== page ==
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Thursday, November 20, 2008

"A Boat Color In A "Round-A-Bout" Way"

Wikipedia States:Color or colour[1] is the visual perceptual property corresponding in humans to the categories called red, yellow, blue and others. Color derives from the spectrum of light (distribution of light energy versus wavelength) interacting in the eye with the spectral sensitivities of the light receptors. Color categories and physical specifications of color are also associated with objects, materials, light sources, etc., based on their physical properties such as light absorption, reflection, or emission spectra.
Typically, only features of the composition of light that are detectable by humans (wavelength spectrum from 380 nm to 740 nm, roughly) are included, thereby objectively relating the psychological phenomenon of color to its physical specification. Because perception of color stems from the varying sensitivity of different types of cone cells in the retina to different parts of the spectrum, colors may be defined and quantified by the degree to which they stimulate these cells. These physical or physiological quantifications of color, however, do not fully explain the psychophysical perception of color appearance.
The science of color is sometimes called chromatics. It includes the perception of color by the human eye and brain, the origin of color in materials, color theory in art, and the physics of electromagnetic radiation in the visible range (that is, what we commonly refer to simply as light).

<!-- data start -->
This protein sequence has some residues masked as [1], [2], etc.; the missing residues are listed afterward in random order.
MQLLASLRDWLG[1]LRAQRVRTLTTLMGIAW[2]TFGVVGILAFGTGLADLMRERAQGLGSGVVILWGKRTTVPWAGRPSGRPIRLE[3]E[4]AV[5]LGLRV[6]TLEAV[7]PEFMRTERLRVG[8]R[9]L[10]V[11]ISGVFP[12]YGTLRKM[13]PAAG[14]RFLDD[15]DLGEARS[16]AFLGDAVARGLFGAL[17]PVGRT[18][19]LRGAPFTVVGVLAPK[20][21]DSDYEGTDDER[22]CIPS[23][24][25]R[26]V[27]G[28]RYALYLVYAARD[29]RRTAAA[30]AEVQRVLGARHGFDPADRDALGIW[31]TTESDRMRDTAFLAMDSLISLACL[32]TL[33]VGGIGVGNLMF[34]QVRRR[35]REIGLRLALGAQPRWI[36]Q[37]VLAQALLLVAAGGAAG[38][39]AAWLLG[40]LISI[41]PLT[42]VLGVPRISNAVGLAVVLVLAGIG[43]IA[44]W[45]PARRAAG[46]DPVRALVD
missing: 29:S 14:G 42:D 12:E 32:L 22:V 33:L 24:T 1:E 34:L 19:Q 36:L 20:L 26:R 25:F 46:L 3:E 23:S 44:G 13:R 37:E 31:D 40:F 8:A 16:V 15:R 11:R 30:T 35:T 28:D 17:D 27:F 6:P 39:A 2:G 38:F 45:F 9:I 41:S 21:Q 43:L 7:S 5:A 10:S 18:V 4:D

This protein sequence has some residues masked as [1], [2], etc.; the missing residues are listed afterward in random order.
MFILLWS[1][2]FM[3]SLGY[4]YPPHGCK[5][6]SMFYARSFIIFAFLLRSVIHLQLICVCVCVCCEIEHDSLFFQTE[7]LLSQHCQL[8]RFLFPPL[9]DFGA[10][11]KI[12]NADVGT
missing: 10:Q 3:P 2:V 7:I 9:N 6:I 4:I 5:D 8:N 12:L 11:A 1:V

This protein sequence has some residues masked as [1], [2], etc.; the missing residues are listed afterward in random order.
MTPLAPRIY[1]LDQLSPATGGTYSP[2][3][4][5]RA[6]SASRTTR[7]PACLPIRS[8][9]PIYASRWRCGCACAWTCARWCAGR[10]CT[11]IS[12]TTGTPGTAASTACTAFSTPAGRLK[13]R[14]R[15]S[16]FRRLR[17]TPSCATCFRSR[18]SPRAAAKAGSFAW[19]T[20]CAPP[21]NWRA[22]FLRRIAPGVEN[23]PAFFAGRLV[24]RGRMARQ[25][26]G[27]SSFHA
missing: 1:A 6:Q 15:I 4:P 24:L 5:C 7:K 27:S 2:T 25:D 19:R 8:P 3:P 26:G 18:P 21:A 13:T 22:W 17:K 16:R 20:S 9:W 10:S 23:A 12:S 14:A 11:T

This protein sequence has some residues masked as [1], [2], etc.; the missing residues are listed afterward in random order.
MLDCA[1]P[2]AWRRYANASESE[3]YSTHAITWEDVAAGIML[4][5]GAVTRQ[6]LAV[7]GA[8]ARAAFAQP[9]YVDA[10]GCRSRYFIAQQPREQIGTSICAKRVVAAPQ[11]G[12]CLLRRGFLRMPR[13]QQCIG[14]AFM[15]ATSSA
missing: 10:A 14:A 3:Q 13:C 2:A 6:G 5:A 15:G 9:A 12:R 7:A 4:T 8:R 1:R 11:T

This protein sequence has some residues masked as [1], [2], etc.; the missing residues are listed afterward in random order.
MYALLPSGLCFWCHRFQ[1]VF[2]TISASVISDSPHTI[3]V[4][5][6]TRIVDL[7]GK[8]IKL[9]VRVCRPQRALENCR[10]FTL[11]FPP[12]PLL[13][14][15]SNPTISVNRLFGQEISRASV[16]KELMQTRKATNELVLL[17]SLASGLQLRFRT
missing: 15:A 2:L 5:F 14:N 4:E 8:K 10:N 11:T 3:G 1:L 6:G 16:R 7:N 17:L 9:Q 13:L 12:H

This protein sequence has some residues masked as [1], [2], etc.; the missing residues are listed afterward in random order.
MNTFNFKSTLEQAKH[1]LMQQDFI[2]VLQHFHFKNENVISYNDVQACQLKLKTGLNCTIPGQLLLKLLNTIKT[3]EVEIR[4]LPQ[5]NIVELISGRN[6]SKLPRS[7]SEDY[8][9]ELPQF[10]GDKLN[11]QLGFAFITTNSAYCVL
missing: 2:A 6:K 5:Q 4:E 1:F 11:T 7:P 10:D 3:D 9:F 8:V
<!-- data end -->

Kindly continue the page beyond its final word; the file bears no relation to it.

So this was my experiment, to produce a nice cobalt blue color, using electromagnetic radiation in the non-visible range (xrays) to produce light in the visible range of 420 nm, that would be a nice kayak deck color, using x-rays and a crystal from a gamma camera. What is known is that a crystal from a Gamma Camera in Nuclear Medicine is made of sodium iodide with Thallium as an activator. If radiation interacts in the crystal it produces light. Blue light actually in the 420 nm range. Is it a nice blue? Well I wanted to find out. I took a crystal from a gamma camera that wasn't being used any longer and took it over to xray to get some xrays shot at it and then photograph the light given off with my camera. What we did was take the crystal to xray and position it on the xray table and took sequential pictures with my camera ta various Kvp settings on the xray machine. We used 4 Kvp settings represented by 2 of the pictures above. The xray room was made totally dark. I stood above the crystal as the xrays were fired at the Sodium Iodide crystal (from Nuc Med) and timed the shot using my Olympus Digital camera based on the techs signal to start. Once the xrays hit the sodium iodide crystal they would absorb the xray energy and convert that energy to light energy in the 420 nm range which shows up to the human eye in the visible spectrum as cobalt blue light which I recorded with my digital camera and which images are represented above and voila a nice "cobalt blue" color for the deck of a kayak. I know I like the color.


Tony said...

Pretty cool Stan, and hi-tech. I'm reminded of a line in the Crowded House tune Fingers of love - "Colour is its own reward".

Tony :-)

Stan Mac Kenzie said...

Yeah kinda neat Tony and I am sure there are easier ways to see the color we call "cobalt". Usually there are photomultiplier tubes behind the crystal in the camera, about 37 depending on the camera head size. They would detect that blue light we would never see because the camera head is hermetically sealed. So essentially ionizing radiation that we inject into a patient, leaves the patient hits the crystal and the PM tubes detect the light and position circuitry place the dot of one event on a screen propotional to where it occured in the patient. So in essence I just wanted to see what I never normally get to see in the course of my everyday light baby!!!lol